What is Lingual Nerve Injury and Its Treatment?
Think about tongue: one of the most unique muscles in the human body, it really is the jack of all trades.The tongue aids the mouth-cleaning process, detecting five different categories of taste, and working with the lips and teeth to output more than 90 words per minute.
(The downside is that it harbors bad breath-causing bacteria—but no part of the body is perfect.)
Helping tongue do its wonderful work is the linguistic nerve. So if you hurt that nerve, how does it affect your tongue while performing essential functions for daily living? We will give the answer and present ways to treat the injury so that the tongue can do many of its jobs properly.
What is the Lingual Nerve?
The lingual nerve (LN), branching off from the mandibular (lower jaw) nerve, provides sensory stimulation that allows you to experience taste and tongue sensations. It runs along the front two-thirds of your tongue and is involved in transporting taste cells.
Are you enjoying the flavor of your favorite pizza? You can thank the tongue nerve. Burning your tongue while drinking hot tea? Thank you, or rather, you can blame your tongue nerve.
The lingual nerve is essential for enjoying most olfactory pleasures. Also, the unpleasant sensations it provides keep your mouth safe. Imagine that your tongue is on fire or that you can’t feel the sharp pain of biting your tongue, you can do more damage to your tongue and mouth without feeling anything.
“Lingual” comes from the Latin “lingua” meaning “tongue” or “tongue”. It is the root of the word “linguistics”, which means linguistics.
LN Injury Causes and Possible Preventive Measures
Oral procedures are the main culprits that can damage your LN. The National Center for Biotechnology Information (NCBI) site features research published in StatsPearl that shows these procedures can potentially damage the lingual nerve:
.wisdom teeth removal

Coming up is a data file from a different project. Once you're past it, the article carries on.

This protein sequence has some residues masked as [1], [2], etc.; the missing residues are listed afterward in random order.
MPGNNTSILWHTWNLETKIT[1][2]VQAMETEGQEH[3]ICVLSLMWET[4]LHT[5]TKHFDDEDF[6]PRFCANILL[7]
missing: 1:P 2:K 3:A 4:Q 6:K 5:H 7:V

.lower jaw surgery
.salivary gland operations
.Oral anesthesia procedures
According to experts, since the removal of wisdom teeth is the most common procedure that can cause LN damage, dentists have developed methods to reduce the likelihood of injury. Ask your dentist about tooth sectioning and lingual flap procedures that can prevent LN injury during wisdom tooth extraction.
LN Injury Symptoms
If your lingual nerve sustains an injury, you will most likely experience any of these symptoms of nerve damage:
Sensation change in the tongue, jaw, or lower lip areas (similar to the sensations you feel when your oral cavity is numbed for a dental procedure or when the anesthetic wears off)
.Altered ability to taste
.Difficulty speaking or eating
.Pain that may be experienced as a burning sensation
Because a lingual nerve injury affects speech and taste, it can affect your daily life. The good news is that most lingual nerve injuries are temporary. After eight weeks, about 90 percent of injuries heal on their own.
If the injury lasts longer than six months, the damage is unfortunately likely permanent. In addition to physical symptoms, temporary or permanent injury can make socializing difficult and perhaps cause emotional problems.
Treatment Options for LN Injury
We are not only here to offer treatment options, but to hope you can get better. If you think you have suffered an LN injury, consult your dentist or medical professional immediately. They may recommend these treatment options:
Prescription medications such as pain relievers and antidepressants
Laser treatments to restore some feeling
One of many surgical procedures, such as external or internal neurolysis (removal of scar tissue)
.nerve blocks to reduce pain
.relaxation therapy and hypnosis
Who knew that tongue and tongue nerve affect your daily life so much, affecting your oral and emotional health? That’s why it’s important to know what can cause lingual nerve damage so you can discuss preventative measures to reduce the chance of injury. Also, be aware of any symptoms so you can start treatment right away. We want your tongue nerve to be stimulating, so we want you to activate your tongue so you can eat, drink and be cheerful!